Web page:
While politicians, pundits, and activists yammer on about the future of our energy security and what it means for the environment, green technologies and practices continue to play a dismally small role in America’s overall energy portfolio. Coal and natural gas generate 67 percent of the nation’s electricity; renewable contributes a measly 13 percent. The numbers for Texas are far below even the national average with renewable sources generating a dismal 1% of the state’s electricity – mostly from largely foreign-financed, massive wind-farms in West Texas. Coal, natural gas, and oil production have an established supply chain, and an entrenched legacy, that has been developed and refined over the past century making fossil fuels relatively cheaper and more readily available than renewable alternatives. Renewable systems on the other hand, such as photovoltaic solar panels, have only recently become cost-competitive thanks to a glut of overproduction in China amplified by the global economic downturn.
However, America now has a major new source of energy that could rival the contribution made to the economy by natural gas and coal according to a report released by the American Council for an Energy-Efficient Economy (ACEEE). The study concludes that up to 22 percent of current U.S. energy consumption could be replaced by what experts are calling “intelligent efficiency.”
The key to understanding the rise of “intelligent efficiency” is to stop thinking about energy efficiency simply in terms of more efficient devices or cutting-edge technologies and to start thinking about it in terms of adaptable, complex systems connected through Internet and computer technologies.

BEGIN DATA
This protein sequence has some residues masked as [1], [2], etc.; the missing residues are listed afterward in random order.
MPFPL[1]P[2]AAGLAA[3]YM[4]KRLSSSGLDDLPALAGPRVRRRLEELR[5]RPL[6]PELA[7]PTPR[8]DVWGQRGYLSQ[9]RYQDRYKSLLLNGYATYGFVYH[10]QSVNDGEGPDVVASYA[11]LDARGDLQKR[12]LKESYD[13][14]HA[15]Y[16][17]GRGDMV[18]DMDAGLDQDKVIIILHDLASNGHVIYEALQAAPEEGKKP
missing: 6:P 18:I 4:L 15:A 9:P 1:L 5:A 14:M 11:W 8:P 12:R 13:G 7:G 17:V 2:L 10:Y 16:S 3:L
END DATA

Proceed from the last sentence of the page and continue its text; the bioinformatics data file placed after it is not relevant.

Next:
A huge deterrent to efficient homes is simply a product of homeowner behavior (e.g. forgetting to shut the windows or turn off the lights). With intelligent systems this can be rectified through real-time warnings and displays of what the problem is, and more importantly, how to fix it. A “smart” home would be able to identify what systems are operating, what devices are consuming the most electricity, and even the quality of the interior air in each room. Ideally intelligent systems would adjust autonomously of the user to maintain maximum efficiency with a minimum of input, monitoring, and maintenance.
That means if the whole family is out of town, the house would automatically cut power to extraneous devices, reduce the amount of electricity dedicated to climate control, and ensure that all the light fixtures are off – essentially a “sleep” mode not dissimilar to the low-power function found on laptops and other portable, energy-conscious devices. Many eco-builders, such as Native, often include smart electrical panels that offer complete and comprehensive energy management and other value-added services to residents and tenants such as proactive appliance maintenance. For homeowners that means that the real-time performance of their house is quantified in understandable terms that are easy to comprehend and easy to adjust on the fly.
Building an eco-friendly home demands not only sophistication in technology and a respect for the natural environment, but also an adaptive intelligence that makes sustainable technologies tangible, accessible, and most importantly, adaptable.
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